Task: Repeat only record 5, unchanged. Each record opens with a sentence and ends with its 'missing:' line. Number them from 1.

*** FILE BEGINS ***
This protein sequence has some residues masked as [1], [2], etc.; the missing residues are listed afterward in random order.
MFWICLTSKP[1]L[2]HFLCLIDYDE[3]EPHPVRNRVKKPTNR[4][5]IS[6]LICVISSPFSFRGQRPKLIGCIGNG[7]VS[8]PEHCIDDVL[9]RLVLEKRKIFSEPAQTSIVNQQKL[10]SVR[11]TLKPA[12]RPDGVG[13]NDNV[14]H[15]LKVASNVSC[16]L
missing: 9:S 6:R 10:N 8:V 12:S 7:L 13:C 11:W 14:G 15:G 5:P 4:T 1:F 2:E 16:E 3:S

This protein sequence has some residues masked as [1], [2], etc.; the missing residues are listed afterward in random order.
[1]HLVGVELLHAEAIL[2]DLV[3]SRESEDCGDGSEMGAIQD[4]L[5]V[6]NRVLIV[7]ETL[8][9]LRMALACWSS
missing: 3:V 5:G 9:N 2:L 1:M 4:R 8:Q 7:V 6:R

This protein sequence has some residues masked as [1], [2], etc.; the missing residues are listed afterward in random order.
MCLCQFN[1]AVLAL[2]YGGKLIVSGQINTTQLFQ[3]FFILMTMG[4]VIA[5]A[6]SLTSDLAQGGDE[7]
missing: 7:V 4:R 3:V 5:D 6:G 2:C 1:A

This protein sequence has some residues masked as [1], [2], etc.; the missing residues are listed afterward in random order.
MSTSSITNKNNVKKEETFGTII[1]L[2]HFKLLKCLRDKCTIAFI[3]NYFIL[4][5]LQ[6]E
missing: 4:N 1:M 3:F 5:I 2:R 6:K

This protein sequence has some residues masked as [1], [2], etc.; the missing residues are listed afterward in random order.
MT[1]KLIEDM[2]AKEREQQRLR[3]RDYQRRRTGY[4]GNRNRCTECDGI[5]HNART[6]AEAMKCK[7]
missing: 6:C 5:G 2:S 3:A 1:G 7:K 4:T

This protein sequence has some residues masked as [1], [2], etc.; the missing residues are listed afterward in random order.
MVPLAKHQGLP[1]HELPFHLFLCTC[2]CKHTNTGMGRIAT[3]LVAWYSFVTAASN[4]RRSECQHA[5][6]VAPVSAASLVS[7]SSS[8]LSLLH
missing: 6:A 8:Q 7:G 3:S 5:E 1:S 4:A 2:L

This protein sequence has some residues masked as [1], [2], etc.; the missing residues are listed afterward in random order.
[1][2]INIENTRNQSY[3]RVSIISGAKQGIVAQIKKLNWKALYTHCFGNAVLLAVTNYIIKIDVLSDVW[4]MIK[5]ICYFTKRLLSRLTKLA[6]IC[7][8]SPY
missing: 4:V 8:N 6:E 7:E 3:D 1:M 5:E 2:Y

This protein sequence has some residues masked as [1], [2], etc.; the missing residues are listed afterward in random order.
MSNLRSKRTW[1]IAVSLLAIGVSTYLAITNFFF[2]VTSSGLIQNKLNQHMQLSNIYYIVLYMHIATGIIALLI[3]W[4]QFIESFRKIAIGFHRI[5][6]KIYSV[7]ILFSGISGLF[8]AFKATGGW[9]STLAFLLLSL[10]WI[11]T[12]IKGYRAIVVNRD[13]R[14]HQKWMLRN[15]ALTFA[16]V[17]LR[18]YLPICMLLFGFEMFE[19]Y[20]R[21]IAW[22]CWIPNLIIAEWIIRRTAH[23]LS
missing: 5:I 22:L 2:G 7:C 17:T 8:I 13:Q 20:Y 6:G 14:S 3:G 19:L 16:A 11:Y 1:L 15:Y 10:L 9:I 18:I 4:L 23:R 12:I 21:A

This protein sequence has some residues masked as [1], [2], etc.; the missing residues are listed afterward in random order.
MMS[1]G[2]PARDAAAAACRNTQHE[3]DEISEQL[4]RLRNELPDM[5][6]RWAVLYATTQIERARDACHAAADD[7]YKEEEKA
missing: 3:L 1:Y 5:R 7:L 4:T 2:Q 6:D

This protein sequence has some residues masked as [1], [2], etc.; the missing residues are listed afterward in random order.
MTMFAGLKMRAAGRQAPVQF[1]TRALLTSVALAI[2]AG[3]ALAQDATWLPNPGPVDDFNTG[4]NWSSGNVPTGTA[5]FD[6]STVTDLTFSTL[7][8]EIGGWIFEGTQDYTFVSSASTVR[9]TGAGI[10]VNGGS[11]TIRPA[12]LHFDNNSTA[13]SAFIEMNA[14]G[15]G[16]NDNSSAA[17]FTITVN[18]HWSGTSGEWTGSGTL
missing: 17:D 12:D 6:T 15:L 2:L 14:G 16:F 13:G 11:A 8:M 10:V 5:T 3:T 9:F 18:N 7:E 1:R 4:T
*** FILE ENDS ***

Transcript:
This protein sequence has some residues masked as [1], [2], etc.; the missing residues are listed afterward in random order.
MT[1]KLIEDM[2]AKEREQQRLR[3]RDYQRRRTGY[4]GNRNRCTECDGI[5]HNART[6]AEAMKCK[7]
missing: 6:C 5:G 2:S 3:A 1:G 7:K 4:T